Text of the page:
slay next job interview

So what should you ask at your next job interview?

Let’s break it down. You want to find out ‘what success looks like‘, however about 15 minutes ago I told you about KPIs and what I’m looking for in a candidate. So you should be pretty aware on what success should look like. What can you ask though, to make you seem attentive and impress the hiring manager?

For example you could ask; “What would be the main objectives you would like to see me deliver in the first 6-12 months of the role?” I actually reworked this one from an article from Marie Claire. This question tells me you are accountable and want to understand what you would be expected to deliver, the timings on the other hand, show that you are driven and highlight your eagerness to drive results. This question will also be helpful for you as you will be able to understand how quickly you are able to develop within the role.

First impressions count

This isn’t just limited to the first face-to-face meeting. Your first impression happens from your application, cover letter, CV and also more importantly your LinkedIn profile and social channels.

Firstly you need to make sure all your information across all your communication lines up. In my experience, I’ve had CVs come in that were very strong, but then found their LinkedIn profile lacked the same attention – and in some cases had entirely different details listed.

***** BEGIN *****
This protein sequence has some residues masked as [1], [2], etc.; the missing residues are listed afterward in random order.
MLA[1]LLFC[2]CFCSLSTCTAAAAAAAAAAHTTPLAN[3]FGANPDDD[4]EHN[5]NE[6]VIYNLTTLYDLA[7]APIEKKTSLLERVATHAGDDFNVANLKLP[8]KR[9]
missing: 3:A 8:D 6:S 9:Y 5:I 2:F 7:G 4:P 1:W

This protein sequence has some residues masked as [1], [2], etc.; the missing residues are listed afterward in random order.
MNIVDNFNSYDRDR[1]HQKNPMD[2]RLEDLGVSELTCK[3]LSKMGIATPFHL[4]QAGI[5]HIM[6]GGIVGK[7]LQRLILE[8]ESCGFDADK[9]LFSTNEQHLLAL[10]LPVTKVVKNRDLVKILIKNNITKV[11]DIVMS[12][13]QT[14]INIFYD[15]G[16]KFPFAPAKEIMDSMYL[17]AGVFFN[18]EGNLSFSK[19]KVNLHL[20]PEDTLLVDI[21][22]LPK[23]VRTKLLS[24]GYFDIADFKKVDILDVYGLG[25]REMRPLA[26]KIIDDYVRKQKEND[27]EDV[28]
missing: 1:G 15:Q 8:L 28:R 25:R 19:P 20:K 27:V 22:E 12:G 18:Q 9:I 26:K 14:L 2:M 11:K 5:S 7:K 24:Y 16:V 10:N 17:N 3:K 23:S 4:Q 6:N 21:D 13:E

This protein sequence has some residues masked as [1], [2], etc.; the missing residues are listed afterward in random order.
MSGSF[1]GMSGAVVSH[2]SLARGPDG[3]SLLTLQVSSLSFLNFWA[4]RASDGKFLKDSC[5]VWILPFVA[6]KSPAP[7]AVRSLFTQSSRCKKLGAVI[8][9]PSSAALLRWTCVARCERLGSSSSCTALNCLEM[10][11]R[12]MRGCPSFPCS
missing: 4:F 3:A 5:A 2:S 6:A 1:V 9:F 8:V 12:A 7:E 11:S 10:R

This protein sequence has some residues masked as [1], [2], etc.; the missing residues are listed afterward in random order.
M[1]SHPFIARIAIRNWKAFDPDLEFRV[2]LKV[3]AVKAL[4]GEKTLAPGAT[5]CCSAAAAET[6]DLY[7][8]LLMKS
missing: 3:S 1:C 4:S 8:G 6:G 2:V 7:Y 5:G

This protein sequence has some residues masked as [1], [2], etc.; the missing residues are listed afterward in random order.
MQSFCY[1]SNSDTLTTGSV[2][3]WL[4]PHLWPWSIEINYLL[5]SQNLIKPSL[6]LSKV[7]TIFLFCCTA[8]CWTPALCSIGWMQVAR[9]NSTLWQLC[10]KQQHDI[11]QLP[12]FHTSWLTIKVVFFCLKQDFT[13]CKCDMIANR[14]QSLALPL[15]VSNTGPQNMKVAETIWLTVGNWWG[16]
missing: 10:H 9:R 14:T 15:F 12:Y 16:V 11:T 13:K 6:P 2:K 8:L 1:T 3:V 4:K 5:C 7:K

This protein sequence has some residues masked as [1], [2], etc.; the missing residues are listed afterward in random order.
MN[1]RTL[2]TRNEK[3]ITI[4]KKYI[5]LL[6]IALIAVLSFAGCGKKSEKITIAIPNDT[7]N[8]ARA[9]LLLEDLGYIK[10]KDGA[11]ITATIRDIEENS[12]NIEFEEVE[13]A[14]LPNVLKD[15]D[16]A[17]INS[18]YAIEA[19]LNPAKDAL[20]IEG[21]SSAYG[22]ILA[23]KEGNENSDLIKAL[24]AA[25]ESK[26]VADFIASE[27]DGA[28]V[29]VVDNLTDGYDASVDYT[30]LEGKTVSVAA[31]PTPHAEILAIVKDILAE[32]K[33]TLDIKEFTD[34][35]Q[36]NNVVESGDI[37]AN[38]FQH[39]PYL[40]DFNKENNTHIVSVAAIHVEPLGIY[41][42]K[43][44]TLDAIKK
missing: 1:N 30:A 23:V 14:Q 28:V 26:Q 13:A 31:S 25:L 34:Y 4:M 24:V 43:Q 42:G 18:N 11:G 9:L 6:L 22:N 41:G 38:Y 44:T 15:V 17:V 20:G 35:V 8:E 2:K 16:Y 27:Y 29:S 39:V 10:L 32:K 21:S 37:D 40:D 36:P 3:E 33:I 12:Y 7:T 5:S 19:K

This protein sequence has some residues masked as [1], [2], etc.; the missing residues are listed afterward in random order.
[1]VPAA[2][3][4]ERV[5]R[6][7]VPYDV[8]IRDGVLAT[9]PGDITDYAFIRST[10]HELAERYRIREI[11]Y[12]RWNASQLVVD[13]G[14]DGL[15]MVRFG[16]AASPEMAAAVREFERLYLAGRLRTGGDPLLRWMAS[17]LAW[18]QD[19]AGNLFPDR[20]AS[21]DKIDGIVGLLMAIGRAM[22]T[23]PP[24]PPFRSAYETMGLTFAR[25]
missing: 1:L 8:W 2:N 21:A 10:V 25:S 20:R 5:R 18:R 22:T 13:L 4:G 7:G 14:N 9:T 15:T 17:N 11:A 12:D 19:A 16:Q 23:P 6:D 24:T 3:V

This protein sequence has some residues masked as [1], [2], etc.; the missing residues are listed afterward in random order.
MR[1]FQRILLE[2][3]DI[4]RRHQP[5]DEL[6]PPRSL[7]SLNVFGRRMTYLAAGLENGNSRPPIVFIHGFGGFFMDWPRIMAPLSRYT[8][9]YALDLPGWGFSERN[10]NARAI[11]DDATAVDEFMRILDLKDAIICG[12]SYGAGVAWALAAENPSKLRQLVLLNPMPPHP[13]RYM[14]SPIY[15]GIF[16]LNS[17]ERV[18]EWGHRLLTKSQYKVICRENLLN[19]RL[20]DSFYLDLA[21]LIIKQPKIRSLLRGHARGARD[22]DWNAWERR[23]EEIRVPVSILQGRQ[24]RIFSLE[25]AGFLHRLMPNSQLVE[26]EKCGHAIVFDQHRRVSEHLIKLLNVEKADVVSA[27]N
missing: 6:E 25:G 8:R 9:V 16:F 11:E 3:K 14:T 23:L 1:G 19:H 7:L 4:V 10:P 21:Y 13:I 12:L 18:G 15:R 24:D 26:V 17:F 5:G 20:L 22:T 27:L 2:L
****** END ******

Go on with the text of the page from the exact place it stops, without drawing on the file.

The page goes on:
Make sure your social activity is also kept professional, especially if you highlight this on your CV. One of my biggest turn-offs is a candidate that lists their Twitter profile on their CV then tweets negatively about their current company/role – what do you think this tells future employers?

Secondly, make sure you are presentable and (at least try to act) confident when first greeting your potential new employer. I actually recently had an interview where someone turned up in a white t-shirt and had the weakest handshake and was so timid when I first greeted them. Singularly, these probably wouldn’t have been so bad. However all together it just set the whole meeting off on the wrong foot, needless to say they did not progress to the second stage interview.

Make them remember you!

Being memorable is probably the most important advice of all. If you can master some technique on how to ensure the interviewer doesn’t forget you then you are definitely slaying that interview! In my experience, I find that if I’m unable to describe what I liked or disliked about them a few hours after meeting them – they weren’t memorable enough, which leads me to doubt if they would be a worthy candidate to hire.

In reality if you were unable to impress the hiring manager enough to make you memorable then they probably won’t remember you when making their final choices for the hire.

There are ways to “cheat” this. Your skills might not be as impressive as a candidate who has 5+ years experience on you. However highlighting your positive attitude and charisma will make you stand out in the employers eyes just as much as background and experience.

So that makes my top tips for slaying your job interview, do you have any tips yourself? Perhaps you’re on the job hunt or looking for you next move? Feel free to comment below or tweet me at @arcasela